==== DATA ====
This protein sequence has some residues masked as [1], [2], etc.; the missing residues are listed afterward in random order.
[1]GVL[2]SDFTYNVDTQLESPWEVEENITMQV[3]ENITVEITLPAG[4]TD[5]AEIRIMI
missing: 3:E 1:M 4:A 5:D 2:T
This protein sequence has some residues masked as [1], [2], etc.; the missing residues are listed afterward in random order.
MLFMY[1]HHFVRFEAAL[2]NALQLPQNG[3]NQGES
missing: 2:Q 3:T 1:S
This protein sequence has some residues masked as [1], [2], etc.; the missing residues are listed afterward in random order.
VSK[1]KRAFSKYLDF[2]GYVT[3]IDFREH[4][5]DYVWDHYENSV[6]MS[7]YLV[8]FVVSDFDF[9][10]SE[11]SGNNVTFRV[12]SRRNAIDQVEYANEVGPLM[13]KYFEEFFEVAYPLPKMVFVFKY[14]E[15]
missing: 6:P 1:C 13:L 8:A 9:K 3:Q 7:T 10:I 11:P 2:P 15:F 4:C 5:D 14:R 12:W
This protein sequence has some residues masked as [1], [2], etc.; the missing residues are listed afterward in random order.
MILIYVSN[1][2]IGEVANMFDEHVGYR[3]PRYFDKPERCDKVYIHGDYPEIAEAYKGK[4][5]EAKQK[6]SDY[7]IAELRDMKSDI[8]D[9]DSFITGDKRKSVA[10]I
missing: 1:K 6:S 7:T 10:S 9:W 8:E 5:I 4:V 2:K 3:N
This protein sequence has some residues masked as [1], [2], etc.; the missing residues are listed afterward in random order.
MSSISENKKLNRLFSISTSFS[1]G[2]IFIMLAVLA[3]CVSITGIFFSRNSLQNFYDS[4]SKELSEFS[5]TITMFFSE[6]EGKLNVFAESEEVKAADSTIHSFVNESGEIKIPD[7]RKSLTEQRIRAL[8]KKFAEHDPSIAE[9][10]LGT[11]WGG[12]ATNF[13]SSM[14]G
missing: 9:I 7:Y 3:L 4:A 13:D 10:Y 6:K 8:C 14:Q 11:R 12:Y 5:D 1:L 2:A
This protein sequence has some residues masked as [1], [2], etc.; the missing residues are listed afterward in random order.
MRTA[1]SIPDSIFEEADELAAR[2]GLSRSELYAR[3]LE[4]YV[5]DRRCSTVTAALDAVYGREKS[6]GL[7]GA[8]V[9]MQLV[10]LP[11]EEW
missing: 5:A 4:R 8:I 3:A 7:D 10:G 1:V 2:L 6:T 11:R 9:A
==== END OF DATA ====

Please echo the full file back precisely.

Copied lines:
This protein sequence has some residues masked as [1], [2], etc.; the missing residues are listed afterward in random order.
[1]GVL[2]SDFTYNVDTQLESPWEVEENITMQV[3]ENITVEITLPAG[4]TD[5]AEIRIMI
missing: 3:E 1:M 4:A 5:D 2:T
This protein sequence has some residues masked as [1], [2], etc.; the missing residues are listed afterward in random order.
MLFMY[1]HHFVRFEAAL[2]NALQLPQNG[3]NQGES
missing: 2:Q 3:T 1:S
This protein sequence has some residues masked as [1], [2], etc.; the missing residues are listed afterward in random order.
VSK[1]KRAFSKYLDF[2]GYVT[3]IDFREH[4][5]DYVWDHYENSV[6]MS[7]YLV[8]FVVSDFDF[9][10]SE[11]SGNNVTFRV[12]SRRNAIDQVEYANEVGPLM[13]KYFEEFFEVAYPLPKMVFVFKY[14]E[15]
missing: 6:P 1:C 13:L 8:A 9:K 3:Q 7:T 10:I 11:P 2:P 15:F 4:C 5:D 14:R 12:W
This protein sequence has some residues masked as [1], [2], etc.; the missing residues are listed afterward in random order.
MILIYVSN[1][2]IGEVANMFDEHVGYR[3]PRYFDKPERCDKVYIHGDYPEIAEAYKGK[4][5]EAKQK[6]SDY[7]IAELRDMKSDI[8]D[9]DSFITGDKRKSVA[10]I
missing: 1:K 6:S 7:T 10:S 9:W 8:E 5:I 4:V 2:K 3:N
This protein sequence has some residues masked as [1], [2], etc.; the missing residues are listed afterward in random order.
MSSISENKKLNRLFSISTSFS[1]G[2]IFIMLAVLA[3]CVSITGIFFSRNSLQNFYDS[4]SKELSEFS[5]TITMFFSE[6]EGKLNVFAESEEVKAADSTIHSFVNESGEIKIPD[7]RKSLTEQRIRAL[8]KKFAEHDPSIAE[9][10]LGT[11]WGG[12]ATNF[13]SSM[14]G
missing: 9:I 7:Y 3:L 4:A 13:D 10:Y 6:K 8:C 14:Q 11:R 12:Y 5:D 1:L 2:A
This protein sequence has some residues masked as [1], [2], etc.; the missing residues are listed afterward in random order.
MRTA[1]SIPDSIFEEADELAAR[2]GLSRSELYAR[3]LE[4]YV[5]DRRCSTVTAALDAVYGREKS[6]GL[7]GA[8]V[9]MQLV[10]LP[11]EEW
missing: 5:A 4:R 8:I 3:A 7:D 10:G 1:V 2:L 6:T 11:R 9:A